Following in the footsteps of Libertarian Gary Johnson and Democrat Hillary Clinton, Donald Trump has published a column in the Deseret News sharing his views with the LDS Church-owned newspaper's readers.
Grading on a curve, I give it a C.
Where the two other columns direct themselves to the local audience, Trump's is a generic pitch that could have been written for any paper in the land. Where the others show an awareness of Mormon religious identity and concerns, his shows the opposite.
The column's wandering discussion of religion gets off on the wrong foot with a mangled cliché: "Barack Obama and Hillary Clinton have tried to undermine our religious liberties on the altar of political correctness."
An altar is for sacrificing, not undermining, yo.
It then proceeds to assert that Obama and Clinton "have challenged the rights of businesses and religious institutions to speak openly about their faith."
How so? If this is supposed to refer to the Administration's opposition to those seeking exemption from the Obamacare contraception mandate and the right to discriminate against same-sex couples, then it's not about speaking.
What follows is a denunciation of Trump's favorite sin against religious liberty -- the so-called "Johnson Amendment" that bars non-profits from participating in political campaigns. The column states that the law was passed "to threaten pastors with the loss of their church’s tax exempt status if they opposed or supported a candidate for election or re-election from the pulpit."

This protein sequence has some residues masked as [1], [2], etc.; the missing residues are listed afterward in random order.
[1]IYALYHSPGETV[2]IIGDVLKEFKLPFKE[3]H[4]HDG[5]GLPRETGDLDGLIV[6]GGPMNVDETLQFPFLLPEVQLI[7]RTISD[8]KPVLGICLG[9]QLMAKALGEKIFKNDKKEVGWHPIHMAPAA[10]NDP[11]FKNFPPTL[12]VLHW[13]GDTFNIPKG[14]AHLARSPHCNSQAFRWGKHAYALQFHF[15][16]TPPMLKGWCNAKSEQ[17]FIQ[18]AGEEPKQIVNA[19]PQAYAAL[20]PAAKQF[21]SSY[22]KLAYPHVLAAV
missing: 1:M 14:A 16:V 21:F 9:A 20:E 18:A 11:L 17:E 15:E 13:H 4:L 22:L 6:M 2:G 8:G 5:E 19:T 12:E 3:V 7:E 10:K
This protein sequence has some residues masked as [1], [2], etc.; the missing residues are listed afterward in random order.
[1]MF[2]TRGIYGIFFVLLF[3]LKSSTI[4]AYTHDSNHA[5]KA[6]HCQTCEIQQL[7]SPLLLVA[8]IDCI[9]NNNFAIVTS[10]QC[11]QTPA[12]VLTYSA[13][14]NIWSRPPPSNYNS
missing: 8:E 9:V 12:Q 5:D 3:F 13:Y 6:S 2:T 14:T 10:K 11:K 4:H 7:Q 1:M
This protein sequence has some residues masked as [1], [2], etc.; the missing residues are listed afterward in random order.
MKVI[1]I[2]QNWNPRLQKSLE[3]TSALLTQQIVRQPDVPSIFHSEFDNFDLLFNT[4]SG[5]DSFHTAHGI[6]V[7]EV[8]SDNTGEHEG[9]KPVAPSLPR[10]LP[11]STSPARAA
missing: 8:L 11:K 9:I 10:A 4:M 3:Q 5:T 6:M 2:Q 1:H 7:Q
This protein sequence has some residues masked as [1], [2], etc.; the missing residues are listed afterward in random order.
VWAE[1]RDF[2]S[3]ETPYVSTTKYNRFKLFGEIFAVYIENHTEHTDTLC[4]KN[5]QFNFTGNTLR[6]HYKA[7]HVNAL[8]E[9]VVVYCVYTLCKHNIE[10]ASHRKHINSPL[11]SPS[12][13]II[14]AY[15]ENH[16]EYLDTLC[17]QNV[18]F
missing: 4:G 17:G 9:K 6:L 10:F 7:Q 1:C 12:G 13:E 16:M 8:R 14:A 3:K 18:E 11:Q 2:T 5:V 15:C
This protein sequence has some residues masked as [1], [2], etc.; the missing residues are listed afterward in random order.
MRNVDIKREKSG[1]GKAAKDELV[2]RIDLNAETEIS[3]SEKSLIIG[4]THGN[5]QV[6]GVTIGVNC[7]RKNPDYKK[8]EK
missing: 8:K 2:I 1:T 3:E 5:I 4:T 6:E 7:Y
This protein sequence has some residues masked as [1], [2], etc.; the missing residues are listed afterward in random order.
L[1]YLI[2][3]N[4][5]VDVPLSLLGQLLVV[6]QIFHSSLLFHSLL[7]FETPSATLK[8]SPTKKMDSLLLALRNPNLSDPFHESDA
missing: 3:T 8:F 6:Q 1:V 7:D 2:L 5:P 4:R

Actually, it wasn't. The law was passed because a secular non-profit distributed material designed to help Lyndon Johnson's opponent in his 1954 Senate reelection campaign. As for pastoral opposition or support in political campaigns, not only do Mormons not have "pastors" but no one in Utah worries about the inability of the LDS Church to influence electoral outcomes -- just ask Orrin Hatch.
Trump concludes by pledging to appoint Supreme Court justices "who respect the right of all Americans to practice their religion not just in the privacy of their homes, but in the public square, in their professions and in the conduct of their businesses."
Unlike Gary Johnson, he says nothing about the "Utah Compromise" balancing religious rights with the civil rights of LGBT persons. Unlike Hillary Clinton, he has nothing to say about the religious rights of minority faiths.
If only the thrice-married New Yorker had mentioned the 2013 decision by U.S. District Judge Clark Waddoups declaring Utah's anti-polygamy law to be a violation of the religious rights of fundamentalist Utahans.
For that I'd have given him an A.